It’s Standard Procedure

“Real women drive stick shift cars.” – Anonymous

 

Have you ever noticed how sometimes in life the thing you avoid because it’s something new, turns out to be something you love? In my last week’s column I alluded to my joy in driving a car with a standard transmission. Well, that wasn’t always the case.

When I enrolled in driver’s education back in high school, all of my training occurred in a car with an automatic transmission. I never did need to drive our old truck out on the farm, so there was no need for me to learn otherwise. It wasn’t until I was in university that a need did arise.

My husband (at that time, fiancée) was going into the hospital to have knee surgery and he had just purchased a Toyota Corolla which had a standard transmission. (I shall pause here for a second, so that some of you can recover from the shock of learning that Ken actually owned something other than a GM product.)

Because he would be unable to use the clutch, I would be required to drive which meant learning how to drive a standard transmission. We had known this for quite a while, but typical of most procrastinators, had delayed lessons until the week before Ken’s operation. So out we went to a quiet, country road so he could teach me. First of all, husbands teaching wives anything (especially golf, but that’s another story) never works very well, and the same holds true for boyfriends and girlfriends, or any other such relationships.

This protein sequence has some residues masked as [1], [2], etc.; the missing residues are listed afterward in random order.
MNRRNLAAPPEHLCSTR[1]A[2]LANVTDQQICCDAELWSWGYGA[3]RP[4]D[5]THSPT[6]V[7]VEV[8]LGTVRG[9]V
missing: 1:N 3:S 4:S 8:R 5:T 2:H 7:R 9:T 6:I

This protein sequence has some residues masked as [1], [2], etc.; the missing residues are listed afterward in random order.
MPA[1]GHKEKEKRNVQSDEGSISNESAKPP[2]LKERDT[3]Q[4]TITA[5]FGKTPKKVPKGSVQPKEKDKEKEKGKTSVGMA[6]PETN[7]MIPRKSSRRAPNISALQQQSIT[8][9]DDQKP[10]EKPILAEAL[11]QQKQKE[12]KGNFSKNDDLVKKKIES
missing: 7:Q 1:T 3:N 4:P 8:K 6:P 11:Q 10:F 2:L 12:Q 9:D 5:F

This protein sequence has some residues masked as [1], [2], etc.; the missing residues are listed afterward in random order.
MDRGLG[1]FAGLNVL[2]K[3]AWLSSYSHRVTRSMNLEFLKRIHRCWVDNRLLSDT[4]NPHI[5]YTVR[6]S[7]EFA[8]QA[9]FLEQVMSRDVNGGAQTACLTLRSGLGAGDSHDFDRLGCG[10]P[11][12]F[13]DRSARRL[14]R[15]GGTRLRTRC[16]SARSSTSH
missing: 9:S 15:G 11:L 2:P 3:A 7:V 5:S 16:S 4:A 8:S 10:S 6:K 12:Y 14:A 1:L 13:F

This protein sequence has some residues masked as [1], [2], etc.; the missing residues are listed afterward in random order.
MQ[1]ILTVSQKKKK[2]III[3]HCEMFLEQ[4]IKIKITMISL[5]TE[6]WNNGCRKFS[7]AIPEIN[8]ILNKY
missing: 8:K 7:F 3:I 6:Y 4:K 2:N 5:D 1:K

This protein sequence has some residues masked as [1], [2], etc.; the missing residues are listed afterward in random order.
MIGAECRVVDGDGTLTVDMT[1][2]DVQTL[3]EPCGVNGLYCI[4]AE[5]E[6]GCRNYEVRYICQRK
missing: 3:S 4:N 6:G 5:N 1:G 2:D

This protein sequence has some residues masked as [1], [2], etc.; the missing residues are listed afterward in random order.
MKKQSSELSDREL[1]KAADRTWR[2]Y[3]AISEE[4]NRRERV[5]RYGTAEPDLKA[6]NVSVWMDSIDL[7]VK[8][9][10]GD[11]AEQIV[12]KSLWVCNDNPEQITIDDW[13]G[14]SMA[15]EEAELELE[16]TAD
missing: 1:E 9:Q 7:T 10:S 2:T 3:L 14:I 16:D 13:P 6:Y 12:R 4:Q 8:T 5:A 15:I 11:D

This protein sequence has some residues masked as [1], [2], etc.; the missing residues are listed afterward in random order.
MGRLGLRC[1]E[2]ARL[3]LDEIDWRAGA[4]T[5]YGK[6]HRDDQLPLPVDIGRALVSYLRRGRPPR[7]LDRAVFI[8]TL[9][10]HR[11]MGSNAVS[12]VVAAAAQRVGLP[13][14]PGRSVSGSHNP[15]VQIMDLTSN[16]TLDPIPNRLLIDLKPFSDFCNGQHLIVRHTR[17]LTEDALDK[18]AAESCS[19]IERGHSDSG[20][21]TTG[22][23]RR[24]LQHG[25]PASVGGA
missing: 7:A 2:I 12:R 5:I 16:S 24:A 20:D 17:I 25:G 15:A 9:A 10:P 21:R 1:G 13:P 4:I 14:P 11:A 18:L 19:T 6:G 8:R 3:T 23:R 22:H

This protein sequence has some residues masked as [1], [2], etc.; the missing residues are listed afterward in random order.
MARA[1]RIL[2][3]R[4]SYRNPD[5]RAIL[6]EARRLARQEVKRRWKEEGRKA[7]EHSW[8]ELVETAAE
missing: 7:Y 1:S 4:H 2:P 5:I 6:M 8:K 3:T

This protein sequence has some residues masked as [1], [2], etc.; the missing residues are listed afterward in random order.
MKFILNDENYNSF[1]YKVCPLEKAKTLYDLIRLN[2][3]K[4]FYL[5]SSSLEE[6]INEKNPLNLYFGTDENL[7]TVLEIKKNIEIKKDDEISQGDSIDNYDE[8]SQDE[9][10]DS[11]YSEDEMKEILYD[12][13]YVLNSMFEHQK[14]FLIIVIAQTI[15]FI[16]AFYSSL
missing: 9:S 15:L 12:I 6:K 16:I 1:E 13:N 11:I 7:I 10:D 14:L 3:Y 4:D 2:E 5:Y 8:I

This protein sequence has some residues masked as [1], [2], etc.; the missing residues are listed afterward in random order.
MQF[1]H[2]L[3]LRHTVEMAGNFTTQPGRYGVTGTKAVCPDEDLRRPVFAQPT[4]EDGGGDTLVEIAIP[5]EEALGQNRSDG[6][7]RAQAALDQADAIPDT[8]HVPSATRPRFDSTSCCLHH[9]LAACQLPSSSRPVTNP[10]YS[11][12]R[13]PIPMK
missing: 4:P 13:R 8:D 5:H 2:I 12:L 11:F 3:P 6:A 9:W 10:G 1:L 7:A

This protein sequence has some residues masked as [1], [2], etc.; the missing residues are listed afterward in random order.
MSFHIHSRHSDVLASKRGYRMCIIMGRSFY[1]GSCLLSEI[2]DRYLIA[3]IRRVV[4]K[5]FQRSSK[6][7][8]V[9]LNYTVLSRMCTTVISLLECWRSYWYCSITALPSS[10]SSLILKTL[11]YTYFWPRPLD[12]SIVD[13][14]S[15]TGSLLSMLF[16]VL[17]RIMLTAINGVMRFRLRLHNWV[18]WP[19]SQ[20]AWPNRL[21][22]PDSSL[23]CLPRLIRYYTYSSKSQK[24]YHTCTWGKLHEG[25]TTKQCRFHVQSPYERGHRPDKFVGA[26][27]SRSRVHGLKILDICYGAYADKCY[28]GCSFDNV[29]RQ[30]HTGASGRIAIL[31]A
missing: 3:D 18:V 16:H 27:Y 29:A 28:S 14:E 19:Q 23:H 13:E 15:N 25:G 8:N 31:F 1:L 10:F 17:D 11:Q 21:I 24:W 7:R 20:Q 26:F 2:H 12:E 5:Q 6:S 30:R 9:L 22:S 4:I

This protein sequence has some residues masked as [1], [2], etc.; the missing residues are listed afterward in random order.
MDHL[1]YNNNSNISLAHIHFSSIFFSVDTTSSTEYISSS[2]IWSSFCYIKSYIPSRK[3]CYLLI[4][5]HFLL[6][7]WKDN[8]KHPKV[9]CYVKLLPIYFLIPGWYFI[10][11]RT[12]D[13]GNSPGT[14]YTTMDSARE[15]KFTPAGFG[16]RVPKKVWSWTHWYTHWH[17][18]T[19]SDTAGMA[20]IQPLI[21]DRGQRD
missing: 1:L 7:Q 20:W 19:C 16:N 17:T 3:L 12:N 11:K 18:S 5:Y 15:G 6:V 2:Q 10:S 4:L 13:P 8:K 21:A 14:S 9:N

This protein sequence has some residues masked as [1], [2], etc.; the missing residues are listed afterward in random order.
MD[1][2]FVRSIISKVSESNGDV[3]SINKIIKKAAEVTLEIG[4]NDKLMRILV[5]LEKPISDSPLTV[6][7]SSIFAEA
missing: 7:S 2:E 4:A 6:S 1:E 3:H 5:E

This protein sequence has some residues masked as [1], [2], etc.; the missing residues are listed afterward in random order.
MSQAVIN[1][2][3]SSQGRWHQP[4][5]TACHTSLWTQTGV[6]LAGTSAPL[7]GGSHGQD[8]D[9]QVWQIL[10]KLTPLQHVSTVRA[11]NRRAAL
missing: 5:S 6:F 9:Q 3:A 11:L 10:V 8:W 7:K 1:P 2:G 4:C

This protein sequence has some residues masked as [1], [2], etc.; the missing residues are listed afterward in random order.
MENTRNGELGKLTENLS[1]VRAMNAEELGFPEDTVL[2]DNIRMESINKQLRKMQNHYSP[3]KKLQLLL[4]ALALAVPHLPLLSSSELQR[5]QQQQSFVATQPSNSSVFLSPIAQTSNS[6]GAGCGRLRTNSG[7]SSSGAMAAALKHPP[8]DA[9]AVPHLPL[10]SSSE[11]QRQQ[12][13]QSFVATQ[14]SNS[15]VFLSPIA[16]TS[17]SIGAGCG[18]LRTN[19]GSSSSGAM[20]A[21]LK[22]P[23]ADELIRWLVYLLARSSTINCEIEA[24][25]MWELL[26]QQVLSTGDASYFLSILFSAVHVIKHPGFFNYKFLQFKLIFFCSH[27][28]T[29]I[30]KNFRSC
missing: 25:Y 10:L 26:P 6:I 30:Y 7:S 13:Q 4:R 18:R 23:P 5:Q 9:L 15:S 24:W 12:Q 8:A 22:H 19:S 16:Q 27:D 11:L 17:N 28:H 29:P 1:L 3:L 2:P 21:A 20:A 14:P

We had time for only two lessons, where I learned the basics, but my clutch release and acceleration co-ordination wasn’t very smooth. So there I was lurching and jerking along that dirt road, and, after some well-meaning but frustrating instructions from Ken, which I didn’t accept very graciously, he gave up and proclaimed, “You’re good to go!”

And so it was that I found myself driving across the city of Saskatoon with minimal experience, trying to navigate the traffic (after all, I still was a small town gal) and focussing intently on shifting gears. My biggest fear was stalling the vehicle at an intersection which would prompt honking horns and curses from other frustrated, impatient drivers. So whenever I had to stop for a red light, I would anticipate the light change and start revving up the engine getting ready to move with the traffic.

I’m sure that every driver beside me thought I was taunting them to drag, so I just looked straight ahead not wanting to make any eye contact or to see their smirks. It did mean that I often squealed out from the intersection which, no doubt, produced even more laughter. (To be fair, that little Toyota was pretty zippy.)

But with each passing day I got better and better, and soon grew to enjoy driving that car. Necessity had thrust me into a scary situation which actually turned out to be a good thing.

A few years later we purchased a GTO with a standard transmission and a big motor. When I pulled up to an intersection in that car and revved the motor, I meant business!

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